Currently, even the federal government is holding hackathons, keyword #WirVsVirus. Are hackathons a good crisis management tool?
Yes, they’re perfect! What makes crisis hackathons special is that participants know the importance of the goal. You’re not working just for fun but producing something meaningful that can solve pressing problems and have an impact.
How do hackathons function?
Small teams have a short time period to work on a solution, from idea to implementation. The goal is to create a prototype that clarifies the idea and serves as conceptual proof of a thesis. The teams bring together experts from different areas, such as frontend, backend, mobile, or even content, design, and UX/UI. There are two approaches: either to start with a concrete problem, or to give the teams the freedom to identify and solve a problem themselves.
How can hackathons help companies in the current crisis?
We have to find a solution for every problem that is arising during the crisis. This may be a remote working method for some; for others it may be secure and fast crisis communication, employee coordination, resource planning, delivery optimisation or online socialising. Hackathons help teams find innovative, creative, and surprising solutions. At the same time, three or four ideas are tested and the one that fits best is implemented. For example, a new web application, a function for an online store, a microsite or a small mobile app can be created in a few days.
In times of social distancing, hackathon teams cannot meet in one place. How can they be done virtually?
Just as easily. There are many practical tools for digital teamwork that make hackathons easy to conduct across multiple locations. Slack, Microsoft Teams or Google Hangouts for communication and coordination with each other. Teams or Google Drive for document management. Virtual whiteboards like Mural or Miro for brainstorming. Workflows and to dos can be organised well with Kanban Boards like Trello. It’s the mixture that does it. In the end, the team decides on the setup that best suits its needs.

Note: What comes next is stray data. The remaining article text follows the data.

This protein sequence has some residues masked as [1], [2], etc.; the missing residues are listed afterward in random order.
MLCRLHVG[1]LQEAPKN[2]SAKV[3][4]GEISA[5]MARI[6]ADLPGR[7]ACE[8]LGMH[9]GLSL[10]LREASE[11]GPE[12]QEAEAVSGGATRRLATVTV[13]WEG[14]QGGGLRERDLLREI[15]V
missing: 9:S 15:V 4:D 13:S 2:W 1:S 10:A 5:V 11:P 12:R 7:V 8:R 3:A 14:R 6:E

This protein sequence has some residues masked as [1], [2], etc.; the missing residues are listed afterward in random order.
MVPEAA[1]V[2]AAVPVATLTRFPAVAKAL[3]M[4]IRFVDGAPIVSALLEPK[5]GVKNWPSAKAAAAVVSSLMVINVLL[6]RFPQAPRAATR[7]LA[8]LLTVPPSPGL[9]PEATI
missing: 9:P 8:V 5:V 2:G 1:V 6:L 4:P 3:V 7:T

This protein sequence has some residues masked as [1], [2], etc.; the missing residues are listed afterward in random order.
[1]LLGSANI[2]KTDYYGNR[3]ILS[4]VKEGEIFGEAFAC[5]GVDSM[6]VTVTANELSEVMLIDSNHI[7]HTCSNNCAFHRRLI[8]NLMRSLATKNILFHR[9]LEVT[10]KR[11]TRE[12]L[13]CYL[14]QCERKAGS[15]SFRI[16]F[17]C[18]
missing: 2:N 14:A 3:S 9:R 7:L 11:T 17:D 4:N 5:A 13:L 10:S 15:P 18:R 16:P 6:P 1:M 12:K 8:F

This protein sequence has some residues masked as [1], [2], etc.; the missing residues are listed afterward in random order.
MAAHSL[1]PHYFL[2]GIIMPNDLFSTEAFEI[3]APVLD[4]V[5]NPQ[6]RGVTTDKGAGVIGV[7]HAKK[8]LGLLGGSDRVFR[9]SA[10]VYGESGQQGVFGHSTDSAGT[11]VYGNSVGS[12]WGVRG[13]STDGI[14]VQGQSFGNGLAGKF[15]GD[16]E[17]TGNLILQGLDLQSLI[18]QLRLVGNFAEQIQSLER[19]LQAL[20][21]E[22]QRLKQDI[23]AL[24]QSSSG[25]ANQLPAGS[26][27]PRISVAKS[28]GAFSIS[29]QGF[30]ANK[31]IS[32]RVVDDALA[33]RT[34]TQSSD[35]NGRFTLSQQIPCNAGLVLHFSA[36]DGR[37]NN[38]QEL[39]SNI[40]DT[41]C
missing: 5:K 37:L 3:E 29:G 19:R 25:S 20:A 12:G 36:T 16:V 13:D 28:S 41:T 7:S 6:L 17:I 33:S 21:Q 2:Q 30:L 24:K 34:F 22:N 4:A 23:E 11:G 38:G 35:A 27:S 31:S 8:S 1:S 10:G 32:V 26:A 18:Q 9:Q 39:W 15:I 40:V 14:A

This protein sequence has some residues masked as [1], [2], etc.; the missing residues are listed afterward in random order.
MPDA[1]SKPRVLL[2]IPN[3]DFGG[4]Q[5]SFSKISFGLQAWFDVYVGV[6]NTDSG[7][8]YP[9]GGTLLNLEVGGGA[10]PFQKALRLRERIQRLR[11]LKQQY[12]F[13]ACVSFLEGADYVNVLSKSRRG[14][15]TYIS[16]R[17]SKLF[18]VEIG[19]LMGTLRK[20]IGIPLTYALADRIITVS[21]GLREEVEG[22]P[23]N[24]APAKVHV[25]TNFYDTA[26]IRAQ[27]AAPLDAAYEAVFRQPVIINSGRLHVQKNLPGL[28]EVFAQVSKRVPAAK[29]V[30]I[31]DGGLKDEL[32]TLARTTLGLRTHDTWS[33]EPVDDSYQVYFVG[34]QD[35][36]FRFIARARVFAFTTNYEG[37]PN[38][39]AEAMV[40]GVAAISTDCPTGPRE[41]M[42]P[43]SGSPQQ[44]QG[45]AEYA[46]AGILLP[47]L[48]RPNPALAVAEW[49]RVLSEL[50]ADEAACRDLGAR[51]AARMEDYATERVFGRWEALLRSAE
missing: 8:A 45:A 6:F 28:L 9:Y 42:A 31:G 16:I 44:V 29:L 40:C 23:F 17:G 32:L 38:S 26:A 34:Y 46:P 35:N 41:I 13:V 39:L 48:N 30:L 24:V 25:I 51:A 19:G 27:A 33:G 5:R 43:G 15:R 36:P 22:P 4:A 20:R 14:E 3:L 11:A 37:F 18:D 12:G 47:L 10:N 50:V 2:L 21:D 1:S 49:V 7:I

You’ve already participated in a few hackathons yourself and are now organising the Ray Sono hackathons. How do you do this?
I didn’t realise that there is so much to think about in terms of organisation. For example, the development environment. Since the hackathon was only organised for our own developers, we provided them with the Kubernetes Cluster open-source system. The teams could deploy the projects productively and not just show them on the laptop.
My co-organiser Jan and I not only provided technical support during the hackathon, but also developed a small project. It’s called Raymoji and was used in the final presentation. A camera analysed the facial expressions of the jury and calculated how often they were happy, sad, angry, or tense. In the end, Raymoji’s results and the jury’s evaluations were practically the same. We did emotion recognition with Amazon Web Services, but now that Ray Sono is moving towards machine learning and AI, we don’t need that service and can build our own proprietary solution.
Which project won the hackathon?
The project “Happy Ray”. The team measured the “Happiness Level” at the company and analysed whether air quality, weather or time of day have an influence on mood. The idea of a “happiness measurement” was completely new and the project covered the complete range of technology: mobile, frontend, backend, IoT and machine learning.
If I want to solve my own problem with a hackathon now – what can I do?
Write to us! We know what is important for hackathons and we’d be happy to support you with our expertise – for remote hackathons as well! Together, we will work out the objectives, define priorities and tools, and we can definitely help you find the right solution.